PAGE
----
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Messaging Options

Choosing the right message for the job

All of the previous is not to say that one size fits all. When designing a reactive microservice system, you want to choose the best messaging pattern for the purpose. To analyze message needs, it is helpful to categorize the contents as queries, commands, or facts:

  • Queries often require a response in timely fashion. For example, Fred uses an ATM to find the balance on his checking account. He expects a response and if he doesn’t receive one, he wants to know why. Synchronous messaging meets this objective.
  • Commands are requests for another service to do something, where the requestor usually needs an answer or an acknowledgement. For example, Fred initiates an ATM withdrawal of one hundred dollars from his checking account. He wants his money now, and if it isn’t forthcoming, he again wants to know why. A slightly different case might be when Fred changes his PIN number online, he needs to know whether it succeeded. Both of these use cases also motivate some type of synchronous communication.
  • Events carry or represent historical facts that cannot be changed. Asynchronous messaging is the most efficient and robust way to communicate them. To continue our example, when Fred receives his money, it is a fact that he withdrew one hundred dollars from his checking account. He can redeposit the money, spend it or lose it, but that doesn’t change the withdrawal event.
Query Command Event

Asynchronous messaging provides a simple scalable pattern that you should take advantage of whenever possible. However, synchronous messaging can — and should — be accomplished as efficiently as possible. For example, the sender might wait for a simple acknowledgement from the receiver and continue its work, expecting a reply from the receiver with the answer at some future point. This requires acceptance that it is OK for the system to achieve a consistent state eventually, rather than immediately, as described in Events and Eventual Consistency.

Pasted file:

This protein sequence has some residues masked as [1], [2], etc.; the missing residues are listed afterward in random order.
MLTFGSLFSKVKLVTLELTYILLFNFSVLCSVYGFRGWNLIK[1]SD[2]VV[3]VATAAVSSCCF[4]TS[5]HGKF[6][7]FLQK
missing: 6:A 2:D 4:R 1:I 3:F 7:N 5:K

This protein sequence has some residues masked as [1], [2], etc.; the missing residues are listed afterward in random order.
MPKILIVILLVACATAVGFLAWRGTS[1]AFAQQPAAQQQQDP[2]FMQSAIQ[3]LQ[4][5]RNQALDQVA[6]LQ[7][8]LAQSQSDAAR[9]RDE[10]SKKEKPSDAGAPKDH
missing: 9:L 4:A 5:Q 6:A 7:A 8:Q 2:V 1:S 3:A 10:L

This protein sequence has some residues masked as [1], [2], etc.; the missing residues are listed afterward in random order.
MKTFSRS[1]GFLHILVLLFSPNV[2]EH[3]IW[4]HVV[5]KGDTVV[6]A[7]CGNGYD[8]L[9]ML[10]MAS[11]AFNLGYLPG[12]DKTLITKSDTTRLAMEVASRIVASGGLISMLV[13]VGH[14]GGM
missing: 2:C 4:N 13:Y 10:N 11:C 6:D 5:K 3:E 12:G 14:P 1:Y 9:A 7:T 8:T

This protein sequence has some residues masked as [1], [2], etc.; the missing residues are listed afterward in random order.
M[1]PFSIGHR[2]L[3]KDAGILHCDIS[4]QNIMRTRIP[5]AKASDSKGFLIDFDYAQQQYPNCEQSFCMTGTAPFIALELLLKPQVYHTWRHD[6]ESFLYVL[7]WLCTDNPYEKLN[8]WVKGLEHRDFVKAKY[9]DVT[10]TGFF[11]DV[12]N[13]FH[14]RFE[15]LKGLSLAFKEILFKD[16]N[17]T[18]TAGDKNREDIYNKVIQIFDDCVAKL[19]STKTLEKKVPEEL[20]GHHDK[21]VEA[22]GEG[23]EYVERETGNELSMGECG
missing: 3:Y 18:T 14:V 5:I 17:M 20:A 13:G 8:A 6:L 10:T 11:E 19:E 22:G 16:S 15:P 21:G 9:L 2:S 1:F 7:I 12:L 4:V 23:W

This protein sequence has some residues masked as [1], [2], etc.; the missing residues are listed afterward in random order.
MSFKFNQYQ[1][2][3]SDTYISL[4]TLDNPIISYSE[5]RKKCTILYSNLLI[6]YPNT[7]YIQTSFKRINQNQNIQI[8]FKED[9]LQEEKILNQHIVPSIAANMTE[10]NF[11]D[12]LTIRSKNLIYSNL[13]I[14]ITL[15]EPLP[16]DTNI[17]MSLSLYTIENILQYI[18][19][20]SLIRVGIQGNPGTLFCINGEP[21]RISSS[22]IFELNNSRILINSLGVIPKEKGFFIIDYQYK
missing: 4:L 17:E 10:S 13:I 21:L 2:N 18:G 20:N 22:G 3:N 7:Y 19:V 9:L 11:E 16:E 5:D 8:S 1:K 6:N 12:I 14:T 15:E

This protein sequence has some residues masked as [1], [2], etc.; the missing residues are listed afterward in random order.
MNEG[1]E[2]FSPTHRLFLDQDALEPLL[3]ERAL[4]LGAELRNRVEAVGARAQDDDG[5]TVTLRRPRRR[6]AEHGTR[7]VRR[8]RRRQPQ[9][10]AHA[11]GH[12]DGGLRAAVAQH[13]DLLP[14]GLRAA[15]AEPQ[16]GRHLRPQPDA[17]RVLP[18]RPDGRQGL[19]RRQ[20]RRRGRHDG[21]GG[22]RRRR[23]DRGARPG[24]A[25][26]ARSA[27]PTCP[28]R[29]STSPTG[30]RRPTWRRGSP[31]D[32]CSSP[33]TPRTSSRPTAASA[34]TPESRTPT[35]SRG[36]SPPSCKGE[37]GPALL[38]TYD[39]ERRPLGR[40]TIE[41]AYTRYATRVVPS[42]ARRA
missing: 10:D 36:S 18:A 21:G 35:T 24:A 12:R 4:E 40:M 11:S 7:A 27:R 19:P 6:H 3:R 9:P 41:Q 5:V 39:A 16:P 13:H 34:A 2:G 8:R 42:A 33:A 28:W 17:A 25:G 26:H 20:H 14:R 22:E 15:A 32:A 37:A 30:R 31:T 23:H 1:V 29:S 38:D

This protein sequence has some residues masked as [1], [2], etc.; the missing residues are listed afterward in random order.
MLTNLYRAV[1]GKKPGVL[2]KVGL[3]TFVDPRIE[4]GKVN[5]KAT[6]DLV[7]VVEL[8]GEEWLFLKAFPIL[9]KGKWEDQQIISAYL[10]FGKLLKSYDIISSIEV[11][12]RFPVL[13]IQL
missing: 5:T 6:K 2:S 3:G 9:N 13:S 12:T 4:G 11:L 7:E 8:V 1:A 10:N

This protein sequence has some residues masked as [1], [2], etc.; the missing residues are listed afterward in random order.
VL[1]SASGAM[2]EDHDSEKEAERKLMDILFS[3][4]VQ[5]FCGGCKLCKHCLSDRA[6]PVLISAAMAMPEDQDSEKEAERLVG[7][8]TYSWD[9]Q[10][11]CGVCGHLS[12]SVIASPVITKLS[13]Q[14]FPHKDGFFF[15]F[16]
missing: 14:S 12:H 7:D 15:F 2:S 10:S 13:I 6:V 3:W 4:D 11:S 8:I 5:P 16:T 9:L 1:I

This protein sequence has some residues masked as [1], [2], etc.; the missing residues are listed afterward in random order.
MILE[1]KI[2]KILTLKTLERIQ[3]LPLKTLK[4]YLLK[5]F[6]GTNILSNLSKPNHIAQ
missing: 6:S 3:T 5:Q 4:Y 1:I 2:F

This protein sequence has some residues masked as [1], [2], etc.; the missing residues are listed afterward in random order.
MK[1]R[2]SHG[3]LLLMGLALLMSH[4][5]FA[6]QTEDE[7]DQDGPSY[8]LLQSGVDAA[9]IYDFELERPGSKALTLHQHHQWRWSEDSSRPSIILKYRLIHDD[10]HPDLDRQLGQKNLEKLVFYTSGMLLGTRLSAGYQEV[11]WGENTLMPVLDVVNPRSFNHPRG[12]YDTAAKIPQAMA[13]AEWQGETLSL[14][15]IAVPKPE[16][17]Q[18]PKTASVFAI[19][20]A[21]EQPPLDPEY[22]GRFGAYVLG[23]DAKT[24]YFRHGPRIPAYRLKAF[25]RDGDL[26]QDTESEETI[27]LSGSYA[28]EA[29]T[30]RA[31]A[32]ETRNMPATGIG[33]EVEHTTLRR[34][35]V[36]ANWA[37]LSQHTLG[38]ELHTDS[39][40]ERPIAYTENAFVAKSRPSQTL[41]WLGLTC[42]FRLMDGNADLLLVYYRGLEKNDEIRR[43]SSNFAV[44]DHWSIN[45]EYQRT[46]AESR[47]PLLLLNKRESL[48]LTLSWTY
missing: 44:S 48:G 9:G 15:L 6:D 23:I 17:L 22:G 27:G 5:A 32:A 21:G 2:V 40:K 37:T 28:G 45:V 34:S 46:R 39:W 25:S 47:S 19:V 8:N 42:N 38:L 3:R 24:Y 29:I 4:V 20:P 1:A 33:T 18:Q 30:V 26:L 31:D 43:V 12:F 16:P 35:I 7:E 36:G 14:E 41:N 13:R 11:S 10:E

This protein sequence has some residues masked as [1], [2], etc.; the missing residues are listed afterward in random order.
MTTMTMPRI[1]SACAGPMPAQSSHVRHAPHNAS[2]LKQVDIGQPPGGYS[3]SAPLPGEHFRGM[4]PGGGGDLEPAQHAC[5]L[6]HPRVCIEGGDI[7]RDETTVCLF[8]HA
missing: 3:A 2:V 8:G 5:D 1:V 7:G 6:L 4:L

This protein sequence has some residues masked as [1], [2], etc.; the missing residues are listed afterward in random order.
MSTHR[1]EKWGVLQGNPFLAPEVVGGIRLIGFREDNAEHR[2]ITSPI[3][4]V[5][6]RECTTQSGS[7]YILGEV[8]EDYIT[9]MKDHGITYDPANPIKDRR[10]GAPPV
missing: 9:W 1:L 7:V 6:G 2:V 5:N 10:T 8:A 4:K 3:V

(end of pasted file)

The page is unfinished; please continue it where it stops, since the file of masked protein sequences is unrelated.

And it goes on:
At the system level, Reactive Microservices should be mobile and addressable to keep communication flowing in spite of failures. You should be able to deploy instances of a particular microservice on any available node. When the number of instances and their locations change dynamically, a level of indirection is necessary to shield clients and other services from what is going on behind the scenes. Service discovery mechanisms meet this need by allowing third parties to find and communicate with a microservice without being aware of how many instances are running or where they are running.

With this introduction to events, eventual consistency, and messaging, it’s time to address the elephant in the room, management of state — in particular — persistence. With a variety of microservices handling what used to be contained within one monolith writing to one database, how can you persist state safely without throttling performance or risking unavailability?

Next Up → Persistence

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